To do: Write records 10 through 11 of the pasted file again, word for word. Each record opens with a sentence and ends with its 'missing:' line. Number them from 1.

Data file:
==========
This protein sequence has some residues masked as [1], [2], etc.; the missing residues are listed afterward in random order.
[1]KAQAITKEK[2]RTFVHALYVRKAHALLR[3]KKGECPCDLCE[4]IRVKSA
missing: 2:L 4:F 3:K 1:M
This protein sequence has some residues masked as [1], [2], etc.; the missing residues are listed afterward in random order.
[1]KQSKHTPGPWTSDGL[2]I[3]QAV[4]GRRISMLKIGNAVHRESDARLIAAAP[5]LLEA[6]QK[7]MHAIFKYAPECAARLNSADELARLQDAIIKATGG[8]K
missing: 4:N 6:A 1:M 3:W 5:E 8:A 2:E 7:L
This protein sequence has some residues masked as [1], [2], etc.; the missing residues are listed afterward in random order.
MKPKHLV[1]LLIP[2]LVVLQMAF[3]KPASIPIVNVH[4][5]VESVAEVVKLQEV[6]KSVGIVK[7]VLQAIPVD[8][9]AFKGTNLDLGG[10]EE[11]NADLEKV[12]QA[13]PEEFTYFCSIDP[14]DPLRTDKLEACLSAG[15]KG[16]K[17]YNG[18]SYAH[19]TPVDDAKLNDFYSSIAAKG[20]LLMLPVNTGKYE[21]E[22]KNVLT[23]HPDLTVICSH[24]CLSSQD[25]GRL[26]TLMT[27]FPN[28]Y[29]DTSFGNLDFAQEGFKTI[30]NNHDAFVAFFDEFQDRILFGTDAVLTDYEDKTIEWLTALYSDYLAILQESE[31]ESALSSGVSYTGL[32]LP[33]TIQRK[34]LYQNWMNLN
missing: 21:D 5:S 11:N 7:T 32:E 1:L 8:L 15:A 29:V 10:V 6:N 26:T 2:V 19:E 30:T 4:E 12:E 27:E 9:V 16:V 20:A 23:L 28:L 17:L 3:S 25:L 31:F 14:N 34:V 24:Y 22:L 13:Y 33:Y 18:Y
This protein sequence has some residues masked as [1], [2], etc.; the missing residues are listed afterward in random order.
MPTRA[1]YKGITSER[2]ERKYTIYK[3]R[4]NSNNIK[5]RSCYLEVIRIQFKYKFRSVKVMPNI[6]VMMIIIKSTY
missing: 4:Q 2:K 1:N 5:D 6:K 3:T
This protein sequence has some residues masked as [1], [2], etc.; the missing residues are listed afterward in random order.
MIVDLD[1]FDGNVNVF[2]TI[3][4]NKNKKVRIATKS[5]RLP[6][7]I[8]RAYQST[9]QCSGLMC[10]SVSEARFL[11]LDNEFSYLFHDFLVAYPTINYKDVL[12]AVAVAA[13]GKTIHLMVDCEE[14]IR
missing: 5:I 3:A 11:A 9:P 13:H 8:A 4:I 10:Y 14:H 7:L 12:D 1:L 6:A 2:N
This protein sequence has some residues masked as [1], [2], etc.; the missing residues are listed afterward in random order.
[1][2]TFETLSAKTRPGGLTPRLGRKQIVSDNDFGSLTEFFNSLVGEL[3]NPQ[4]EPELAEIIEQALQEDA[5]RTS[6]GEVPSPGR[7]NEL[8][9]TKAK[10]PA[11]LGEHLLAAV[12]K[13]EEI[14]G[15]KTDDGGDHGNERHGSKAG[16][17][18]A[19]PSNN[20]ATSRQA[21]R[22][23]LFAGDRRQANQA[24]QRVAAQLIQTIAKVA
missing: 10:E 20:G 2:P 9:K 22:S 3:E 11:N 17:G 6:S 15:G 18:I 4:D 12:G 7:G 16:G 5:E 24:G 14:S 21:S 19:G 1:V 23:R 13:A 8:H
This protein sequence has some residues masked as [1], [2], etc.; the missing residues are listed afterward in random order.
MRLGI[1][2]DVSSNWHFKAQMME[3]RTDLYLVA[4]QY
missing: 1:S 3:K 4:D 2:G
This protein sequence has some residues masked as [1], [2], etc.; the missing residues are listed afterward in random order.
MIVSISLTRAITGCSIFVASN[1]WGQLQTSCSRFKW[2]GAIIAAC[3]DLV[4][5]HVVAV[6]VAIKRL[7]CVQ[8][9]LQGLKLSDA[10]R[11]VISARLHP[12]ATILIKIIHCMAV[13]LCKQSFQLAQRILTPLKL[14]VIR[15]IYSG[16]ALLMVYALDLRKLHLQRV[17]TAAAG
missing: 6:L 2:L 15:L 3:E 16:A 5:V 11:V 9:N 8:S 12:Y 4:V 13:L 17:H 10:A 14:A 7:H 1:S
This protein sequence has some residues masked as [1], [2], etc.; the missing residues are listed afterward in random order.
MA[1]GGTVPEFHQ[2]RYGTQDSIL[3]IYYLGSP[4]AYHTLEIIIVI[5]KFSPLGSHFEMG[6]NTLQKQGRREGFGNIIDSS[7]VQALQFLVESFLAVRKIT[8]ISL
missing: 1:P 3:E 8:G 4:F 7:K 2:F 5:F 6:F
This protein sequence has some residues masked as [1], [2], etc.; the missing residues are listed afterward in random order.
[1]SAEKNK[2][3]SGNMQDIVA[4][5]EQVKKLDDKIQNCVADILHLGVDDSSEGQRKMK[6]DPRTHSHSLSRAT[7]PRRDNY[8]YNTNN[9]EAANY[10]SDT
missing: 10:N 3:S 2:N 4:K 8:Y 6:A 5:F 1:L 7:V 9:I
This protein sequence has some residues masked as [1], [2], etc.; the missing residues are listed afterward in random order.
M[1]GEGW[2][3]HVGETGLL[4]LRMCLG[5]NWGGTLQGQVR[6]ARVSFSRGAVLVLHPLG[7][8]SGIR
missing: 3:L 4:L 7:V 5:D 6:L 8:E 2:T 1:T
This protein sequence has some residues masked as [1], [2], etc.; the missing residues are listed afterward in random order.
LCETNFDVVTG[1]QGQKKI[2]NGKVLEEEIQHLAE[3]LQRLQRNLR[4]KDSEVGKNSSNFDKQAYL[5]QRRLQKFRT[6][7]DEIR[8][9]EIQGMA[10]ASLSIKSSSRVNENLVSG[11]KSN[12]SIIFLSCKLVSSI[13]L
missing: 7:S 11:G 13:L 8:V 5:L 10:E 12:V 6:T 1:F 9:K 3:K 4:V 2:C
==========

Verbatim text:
This protein sequence has some residues masked as [1], [2], etc.; the missing residues are listed afterward in random order.
[1]SAEKNK[2][3]SGNMQDIVA[4][5]EQVKKLDDKIQNCVADILHLGVDDSSEGQRKMK[6]DPRTHSHSLSRAT[7]PRRDNY[8]YNTNN[9]EAANY[10]SDT
missing: 10:N 3:S 2:N 4:K 8:Y 6:A 5:F 1:L 7:V 9:I
This protein sequence has some residues masked as [1], [2], etc.; the missing residues are listed afterward in random order.
M[1]GEGW[2][3]HVGETGLL[4]LRMCLG[5]NWGGTLQGQVR[6]ARVSFSRGAVLVLHPLG[7][8]SGIR
missing: 3:L 4:L 7:V 5:D 6:L 8:E 2:T 1:T